During SpaceX's CRS-1 mission, "engine 1" failed, but the booster still completed its primary mission due to a plentiful thrust and fuel margin.

Clearly, an outboard engine failure is more critical than a center engine failure because it causes asymmetric thrust in addition to reduced thrust, and thus requires gimballing or reduction of the engine opposite it, with further reduced thrust as consequence. CRS-1 used a Falcon 9.0 booster with engines placed in a 3×3 orthogonal grid (rather than today's octaweb) which means that a corner engine failure would cause even more severe asymmetry than a side engine failure.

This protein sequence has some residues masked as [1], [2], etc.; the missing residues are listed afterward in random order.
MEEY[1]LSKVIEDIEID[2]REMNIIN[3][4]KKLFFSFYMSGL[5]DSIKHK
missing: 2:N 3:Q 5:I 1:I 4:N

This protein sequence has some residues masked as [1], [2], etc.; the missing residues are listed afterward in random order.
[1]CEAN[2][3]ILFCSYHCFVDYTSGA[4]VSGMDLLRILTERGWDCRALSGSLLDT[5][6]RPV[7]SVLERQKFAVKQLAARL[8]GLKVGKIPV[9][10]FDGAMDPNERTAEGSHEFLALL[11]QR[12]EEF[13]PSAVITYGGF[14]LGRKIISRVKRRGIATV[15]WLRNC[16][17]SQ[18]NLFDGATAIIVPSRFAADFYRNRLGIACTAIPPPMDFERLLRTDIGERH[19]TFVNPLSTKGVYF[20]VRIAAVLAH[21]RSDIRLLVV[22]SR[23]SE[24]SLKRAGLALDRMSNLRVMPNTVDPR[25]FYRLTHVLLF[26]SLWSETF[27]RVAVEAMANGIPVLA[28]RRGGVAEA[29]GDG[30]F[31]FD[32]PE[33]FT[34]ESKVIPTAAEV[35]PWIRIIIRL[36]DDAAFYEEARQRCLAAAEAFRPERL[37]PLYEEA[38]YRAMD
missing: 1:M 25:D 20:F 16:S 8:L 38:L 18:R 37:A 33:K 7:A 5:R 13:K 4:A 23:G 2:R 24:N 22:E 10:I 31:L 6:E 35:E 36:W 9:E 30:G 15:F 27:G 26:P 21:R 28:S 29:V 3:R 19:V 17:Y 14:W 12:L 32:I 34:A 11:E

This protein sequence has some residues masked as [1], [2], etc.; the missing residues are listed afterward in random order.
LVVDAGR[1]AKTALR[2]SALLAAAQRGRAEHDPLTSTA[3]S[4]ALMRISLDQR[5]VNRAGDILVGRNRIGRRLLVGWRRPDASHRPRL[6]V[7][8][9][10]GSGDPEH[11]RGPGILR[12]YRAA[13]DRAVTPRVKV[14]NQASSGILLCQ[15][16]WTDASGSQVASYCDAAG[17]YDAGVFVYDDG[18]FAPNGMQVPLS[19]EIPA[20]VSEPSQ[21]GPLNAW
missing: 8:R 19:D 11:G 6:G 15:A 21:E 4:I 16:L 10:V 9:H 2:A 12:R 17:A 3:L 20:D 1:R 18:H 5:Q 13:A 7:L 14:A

It is therefore interesting to know the position of the failed engine. Which engine was "engine 1"?

For reference, the orthogonal 3×3 grid of Falcon 9.0 vs. the octaweb of later versions:

3×3 vs octaweb


1 Answer 1


From the Falcon 9 user guide (the 2009 version), it looks like Engine 1 is a corner engine. It's hard to see in the video though.

F9 engine numbering, engine 1 in the bottom right corner

  • 4
    $\begingroup$ Nice. It appears that the corner engines were further from the center than the current outer engines are, which means that Falcon 9's single-engine-out capability was (inadvertently) tested beyond (current) specs. $\endgroup$
    – Adám
    Feb 22, 2018 at 12:50

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